ISPs provide their own domain name services (DNSs) - the look-up tables that map human-readable URLs to IP addresses. This means that they can choose not to include some entries. While this might be marketed as protection against malicious sites, it is also the case that privacy and security websites can be blocked, including VPN providers.
Some ISPs allow turning off their protection; see https://libertyshield.kayako.com/article/56-how-do-i-stop-or-remove-isp-blocking for examples. Some sites appear to remain blocked, however, after the ISPs content control is turned off.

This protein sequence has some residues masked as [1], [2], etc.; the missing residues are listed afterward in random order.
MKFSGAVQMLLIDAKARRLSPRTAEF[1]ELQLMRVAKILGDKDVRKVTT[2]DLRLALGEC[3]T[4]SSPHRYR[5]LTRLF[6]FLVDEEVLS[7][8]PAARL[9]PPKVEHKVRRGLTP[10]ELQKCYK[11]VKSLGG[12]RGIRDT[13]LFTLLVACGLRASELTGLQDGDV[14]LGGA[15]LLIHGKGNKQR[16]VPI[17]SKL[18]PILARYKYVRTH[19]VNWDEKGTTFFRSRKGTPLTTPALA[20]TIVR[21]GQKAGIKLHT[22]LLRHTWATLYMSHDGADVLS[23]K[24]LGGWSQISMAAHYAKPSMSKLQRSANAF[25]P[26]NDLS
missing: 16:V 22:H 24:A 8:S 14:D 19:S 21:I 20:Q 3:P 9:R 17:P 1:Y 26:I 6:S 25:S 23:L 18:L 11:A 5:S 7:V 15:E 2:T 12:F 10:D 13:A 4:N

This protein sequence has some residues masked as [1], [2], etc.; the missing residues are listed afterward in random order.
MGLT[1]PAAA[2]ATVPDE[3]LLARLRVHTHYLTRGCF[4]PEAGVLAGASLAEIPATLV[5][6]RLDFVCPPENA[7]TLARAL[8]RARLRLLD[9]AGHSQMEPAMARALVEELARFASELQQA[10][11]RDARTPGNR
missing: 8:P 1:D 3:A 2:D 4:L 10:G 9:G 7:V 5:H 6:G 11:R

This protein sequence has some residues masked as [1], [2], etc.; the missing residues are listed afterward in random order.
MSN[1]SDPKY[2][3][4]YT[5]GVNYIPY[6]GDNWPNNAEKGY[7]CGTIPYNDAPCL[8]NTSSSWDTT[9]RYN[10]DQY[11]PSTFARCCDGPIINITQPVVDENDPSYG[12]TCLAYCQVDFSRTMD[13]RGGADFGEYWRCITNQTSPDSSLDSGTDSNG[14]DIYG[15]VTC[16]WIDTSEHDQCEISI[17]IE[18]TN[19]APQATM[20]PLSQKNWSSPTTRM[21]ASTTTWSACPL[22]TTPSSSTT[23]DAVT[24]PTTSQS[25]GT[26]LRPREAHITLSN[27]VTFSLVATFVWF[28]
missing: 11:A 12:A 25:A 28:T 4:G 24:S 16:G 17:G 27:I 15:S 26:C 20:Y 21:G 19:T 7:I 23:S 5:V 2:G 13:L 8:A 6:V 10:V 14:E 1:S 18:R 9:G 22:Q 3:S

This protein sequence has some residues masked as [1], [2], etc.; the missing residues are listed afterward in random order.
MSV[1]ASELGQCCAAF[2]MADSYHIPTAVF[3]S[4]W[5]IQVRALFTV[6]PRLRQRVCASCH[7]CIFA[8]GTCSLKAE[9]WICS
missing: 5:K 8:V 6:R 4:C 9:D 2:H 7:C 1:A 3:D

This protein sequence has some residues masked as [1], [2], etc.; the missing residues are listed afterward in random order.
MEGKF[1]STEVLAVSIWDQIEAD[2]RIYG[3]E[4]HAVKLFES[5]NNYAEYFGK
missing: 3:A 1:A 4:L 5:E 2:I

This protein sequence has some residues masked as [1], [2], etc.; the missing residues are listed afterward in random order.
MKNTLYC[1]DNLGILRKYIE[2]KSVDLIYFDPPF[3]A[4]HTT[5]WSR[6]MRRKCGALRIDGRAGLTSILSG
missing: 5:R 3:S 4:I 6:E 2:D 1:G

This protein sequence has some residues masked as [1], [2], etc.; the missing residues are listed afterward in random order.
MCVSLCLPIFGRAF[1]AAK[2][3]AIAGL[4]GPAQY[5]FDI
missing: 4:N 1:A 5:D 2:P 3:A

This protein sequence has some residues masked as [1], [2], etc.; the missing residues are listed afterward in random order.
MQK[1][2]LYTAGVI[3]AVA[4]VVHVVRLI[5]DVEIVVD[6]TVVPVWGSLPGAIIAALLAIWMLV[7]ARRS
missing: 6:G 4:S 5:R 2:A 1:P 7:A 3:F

In this case, it's also possible though to use another, public DNS instead, such as Google DNS.
On macOS, the DNS can be changed in System Preferences; see: https://support.apple.com/en-gb/guide/mac-help/mh14127/mac. For Google DNS, the DNS server IP addresses are 184.108.40.206 and 220.127.116.11; either address can be used as a primary or a secondary DNS server. (See https://developers.google.com/speed/public-dns/docs/using.)